Month: January 2021

Shelling on Anclote Key Preserve State Park

Just off the shores of Tarpon Springs is a barrier island known as Anclote Key. It is an amazing place to find some great shells. The island is also only accessible by boat.

Anclote Key Preserve State Park is Florida State Park and historical site located 3 miles off Tarpon Springs. The park does allow for camping on the north end of the island as well as picnic pavilions and grills. Wildlife includes various birds and sea life. The island is host to a picturesque lighthouse.

As far as shelling goes, Anclote Key is a nice site to find shells and sponges. Sponges are sparse in most places we go shelling, but the Tarpon Springs sponge docks are world famous with the title of the Sponge Capital of the World. As the tides roll in and out, Anclote Key becomes a resting place for many of the sponges the sea chooses to relinquish.

Shelling on the island was good. We went with a charter called Odyssey Cruises. They were one of the most affordable shelling cruises we have been on. They do pack the boat full and if you are reading this while the pandemic is still going on, not everyone will be wearing masks. The trip is a 2 and 1/2 hour trip which is barely enough time. Check the low tide charts and try to book during a low tide cruise for optimal shelling. The run back to back cruises. They are a business and quantity is what they are going for.

Two of our shells from the tour.

When my wife goes on these trips, I do look for shells, but am more interested in photography. The photography opportunities are plentiful. On this trip I found a beautiful sea star, a juvenile Herring Gull and an American Oystercatcher.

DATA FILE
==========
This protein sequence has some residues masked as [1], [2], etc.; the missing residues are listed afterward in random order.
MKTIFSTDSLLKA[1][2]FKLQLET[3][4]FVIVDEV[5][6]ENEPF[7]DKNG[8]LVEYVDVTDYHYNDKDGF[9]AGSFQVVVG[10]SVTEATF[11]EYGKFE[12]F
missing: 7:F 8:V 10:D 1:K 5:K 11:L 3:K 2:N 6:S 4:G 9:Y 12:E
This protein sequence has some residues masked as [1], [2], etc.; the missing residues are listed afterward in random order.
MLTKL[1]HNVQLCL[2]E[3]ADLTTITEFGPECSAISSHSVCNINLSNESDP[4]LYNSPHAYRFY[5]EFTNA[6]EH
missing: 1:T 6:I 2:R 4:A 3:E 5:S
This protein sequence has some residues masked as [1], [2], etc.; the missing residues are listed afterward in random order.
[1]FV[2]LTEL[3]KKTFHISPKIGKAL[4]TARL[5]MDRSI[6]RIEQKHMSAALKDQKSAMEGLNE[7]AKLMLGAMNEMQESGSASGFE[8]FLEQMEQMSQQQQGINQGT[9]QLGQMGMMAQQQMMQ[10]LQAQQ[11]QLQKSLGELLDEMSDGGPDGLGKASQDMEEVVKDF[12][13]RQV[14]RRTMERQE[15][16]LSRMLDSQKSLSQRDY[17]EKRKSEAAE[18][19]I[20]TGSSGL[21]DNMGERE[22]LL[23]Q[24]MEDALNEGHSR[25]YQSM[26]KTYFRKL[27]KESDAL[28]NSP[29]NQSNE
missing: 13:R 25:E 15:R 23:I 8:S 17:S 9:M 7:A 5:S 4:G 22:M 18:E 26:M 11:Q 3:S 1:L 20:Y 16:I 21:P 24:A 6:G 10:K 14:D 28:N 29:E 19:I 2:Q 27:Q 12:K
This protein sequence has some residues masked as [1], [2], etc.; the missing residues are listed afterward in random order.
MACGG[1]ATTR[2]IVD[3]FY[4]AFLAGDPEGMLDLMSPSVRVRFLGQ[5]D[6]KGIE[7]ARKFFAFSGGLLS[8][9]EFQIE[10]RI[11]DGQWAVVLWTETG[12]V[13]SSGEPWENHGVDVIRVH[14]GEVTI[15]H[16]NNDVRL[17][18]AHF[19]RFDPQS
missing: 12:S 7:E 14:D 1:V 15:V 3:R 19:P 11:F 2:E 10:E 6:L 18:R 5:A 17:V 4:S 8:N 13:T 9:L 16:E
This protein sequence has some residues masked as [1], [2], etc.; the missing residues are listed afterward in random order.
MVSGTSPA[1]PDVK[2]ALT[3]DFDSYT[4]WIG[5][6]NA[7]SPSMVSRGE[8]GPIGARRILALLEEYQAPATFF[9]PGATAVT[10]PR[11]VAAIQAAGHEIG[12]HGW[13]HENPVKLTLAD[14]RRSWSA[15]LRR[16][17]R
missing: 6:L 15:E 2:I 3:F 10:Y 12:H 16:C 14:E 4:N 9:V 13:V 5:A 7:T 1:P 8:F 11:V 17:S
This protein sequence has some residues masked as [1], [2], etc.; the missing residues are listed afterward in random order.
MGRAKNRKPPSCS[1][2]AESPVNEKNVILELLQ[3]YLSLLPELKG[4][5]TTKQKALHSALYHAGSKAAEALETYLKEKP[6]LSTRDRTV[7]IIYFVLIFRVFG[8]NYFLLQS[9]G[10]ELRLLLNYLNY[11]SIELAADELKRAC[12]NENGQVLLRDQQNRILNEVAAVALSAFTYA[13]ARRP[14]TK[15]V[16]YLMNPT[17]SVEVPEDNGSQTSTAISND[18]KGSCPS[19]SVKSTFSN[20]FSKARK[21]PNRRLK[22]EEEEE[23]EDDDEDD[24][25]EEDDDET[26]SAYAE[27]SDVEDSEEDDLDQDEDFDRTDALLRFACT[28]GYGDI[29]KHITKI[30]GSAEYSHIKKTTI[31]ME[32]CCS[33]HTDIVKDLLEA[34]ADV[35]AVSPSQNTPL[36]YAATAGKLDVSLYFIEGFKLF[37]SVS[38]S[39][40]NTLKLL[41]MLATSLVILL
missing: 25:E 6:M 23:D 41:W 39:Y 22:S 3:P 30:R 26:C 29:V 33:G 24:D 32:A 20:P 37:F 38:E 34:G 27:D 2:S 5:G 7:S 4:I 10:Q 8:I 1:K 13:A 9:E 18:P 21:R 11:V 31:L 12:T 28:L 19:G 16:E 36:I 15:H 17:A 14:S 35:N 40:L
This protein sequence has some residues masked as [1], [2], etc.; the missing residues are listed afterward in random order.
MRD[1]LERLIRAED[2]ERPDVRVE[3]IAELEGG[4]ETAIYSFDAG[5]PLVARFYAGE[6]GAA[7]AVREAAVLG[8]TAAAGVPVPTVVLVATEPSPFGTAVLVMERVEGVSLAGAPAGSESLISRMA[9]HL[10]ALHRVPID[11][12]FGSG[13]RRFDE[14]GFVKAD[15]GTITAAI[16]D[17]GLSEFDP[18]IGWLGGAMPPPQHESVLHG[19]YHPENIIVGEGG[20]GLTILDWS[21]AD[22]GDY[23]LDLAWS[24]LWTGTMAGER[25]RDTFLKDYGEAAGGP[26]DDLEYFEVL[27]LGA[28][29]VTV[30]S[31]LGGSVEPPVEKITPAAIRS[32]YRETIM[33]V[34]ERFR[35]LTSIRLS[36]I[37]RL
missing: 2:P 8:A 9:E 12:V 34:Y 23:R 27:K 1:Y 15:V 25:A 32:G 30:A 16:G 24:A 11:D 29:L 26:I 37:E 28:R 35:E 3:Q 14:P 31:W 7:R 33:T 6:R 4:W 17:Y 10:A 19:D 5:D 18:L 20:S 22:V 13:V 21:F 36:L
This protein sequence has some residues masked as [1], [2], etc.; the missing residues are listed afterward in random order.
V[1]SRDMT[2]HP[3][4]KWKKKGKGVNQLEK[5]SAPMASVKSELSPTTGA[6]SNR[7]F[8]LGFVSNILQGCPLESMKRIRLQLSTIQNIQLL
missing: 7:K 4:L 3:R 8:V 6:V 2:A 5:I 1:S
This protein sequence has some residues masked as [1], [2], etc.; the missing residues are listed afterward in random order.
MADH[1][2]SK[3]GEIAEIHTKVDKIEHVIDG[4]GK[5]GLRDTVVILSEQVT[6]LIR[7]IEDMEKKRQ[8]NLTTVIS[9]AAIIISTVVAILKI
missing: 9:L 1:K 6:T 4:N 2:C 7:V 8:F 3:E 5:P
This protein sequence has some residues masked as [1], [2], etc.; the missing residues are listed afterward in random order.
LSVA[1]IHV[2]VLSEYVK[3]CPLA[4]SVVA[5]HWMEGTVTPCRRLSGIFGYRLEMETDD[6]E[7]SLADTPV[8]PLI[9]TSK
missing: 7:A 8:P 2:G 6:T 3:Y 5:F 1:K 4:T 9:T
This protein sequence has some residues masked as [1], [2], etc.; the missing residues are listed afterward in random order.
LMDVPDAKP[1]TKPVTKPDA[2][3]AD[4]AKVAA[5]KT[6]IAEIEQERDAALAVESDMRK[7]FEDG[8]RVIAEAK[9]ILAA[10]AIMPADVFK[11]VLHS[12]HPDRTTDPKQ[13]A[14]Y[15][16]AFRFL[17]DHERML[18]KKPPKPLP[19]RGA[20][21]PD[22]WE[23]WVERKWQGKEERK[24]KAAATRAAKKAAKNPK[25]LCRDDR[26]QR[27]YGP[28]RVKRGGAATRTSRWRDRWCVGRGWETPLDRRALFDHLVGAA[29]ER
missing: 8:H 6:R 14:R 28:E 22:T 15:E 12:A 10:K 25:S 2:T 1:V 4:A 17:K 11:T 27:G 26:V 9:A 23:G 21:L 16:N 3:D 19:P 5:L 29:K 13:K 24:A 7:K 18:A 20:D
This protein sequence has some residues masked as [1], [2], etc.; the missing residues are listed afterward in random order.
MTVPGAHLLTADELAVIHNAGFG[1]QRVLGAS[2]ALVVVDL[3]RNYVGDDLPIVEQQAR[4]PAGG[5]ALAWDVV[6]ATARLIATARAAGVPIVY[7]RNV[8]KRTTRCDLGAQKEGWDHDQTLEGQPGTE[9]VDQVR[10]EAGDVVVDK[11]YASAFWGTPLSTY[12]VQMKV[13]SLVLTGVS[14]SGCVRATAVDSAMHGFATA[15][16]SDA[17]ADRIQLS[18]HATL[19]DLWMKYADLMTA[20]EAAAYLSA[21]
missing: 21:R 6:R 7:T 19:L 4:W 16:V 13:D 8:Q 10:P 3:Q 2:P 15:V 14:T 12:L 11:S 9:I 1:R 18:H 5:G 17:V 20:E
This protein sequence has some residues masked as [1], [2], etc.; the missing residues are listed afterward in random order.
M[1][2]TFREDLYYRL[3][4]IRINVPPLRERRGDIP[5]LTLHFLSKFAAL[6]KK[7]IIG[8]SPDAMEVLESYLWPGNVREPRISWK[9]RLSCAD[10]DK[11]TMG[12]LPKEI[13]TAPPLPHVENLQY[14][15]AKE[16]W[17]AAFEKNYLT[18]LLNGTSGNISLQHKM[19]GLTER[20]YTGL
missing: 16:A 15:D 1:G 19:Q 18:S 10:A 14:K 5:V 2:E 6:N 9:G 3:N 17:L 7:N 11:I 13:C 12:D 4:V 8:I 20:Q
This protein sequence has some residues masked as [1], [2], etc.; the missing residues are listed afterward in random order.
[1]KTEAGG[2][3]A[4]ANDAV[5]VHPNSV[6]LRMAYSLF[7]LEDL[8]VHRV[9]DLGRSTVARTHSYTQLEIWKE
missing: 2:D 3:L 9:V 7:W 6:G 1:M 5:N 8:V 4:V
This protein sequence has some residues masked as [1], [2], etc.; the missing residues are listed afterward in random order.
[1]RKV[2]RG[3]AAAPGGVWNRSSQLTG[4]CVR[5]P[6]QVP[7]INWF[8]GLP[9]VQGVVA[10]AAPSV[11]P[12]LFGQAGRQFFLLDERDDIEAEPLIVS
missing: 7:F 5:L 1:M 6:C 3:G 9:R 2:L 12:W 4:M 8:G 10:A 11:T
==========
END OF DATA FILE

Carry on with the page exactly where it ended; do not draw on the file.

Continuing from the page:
We are looking forward to heading back to Anclote Key. Any friends with a boat up for an all day excursion?

Northern Flicker

One of the neat things about being in Florida is the wide variety of birds and animals that are out our backdoor. I mean that in a literal sense. The other day I looked out our back window and saw this bird I have never saw before. I quickly got my camera and got a few rudimentary shots before the bird flew away. With a little research I discovered this is a Northern Flicker

Northern Flicker

This photo appears to be a male Yellow Shafted Northern Flicker. The northern flicker is a woodpecker. ¬†Often seen feeding on the ground in lawns, where they eat lots of ants and worms. The flicker is the only woodpecker in North American that commonly finds food on the ground. Apparently this guy was having a feast in my neighbor’s backyard the day he came to visit.

Unlike other woodpeckers, flickers typically migrate south when inclement weather arrives. In the spring the northern flicker establishes its own nesting territory. The do this by drumming on trees and any other object which makes noise as a way of warning others to stay away.

Northern Flicker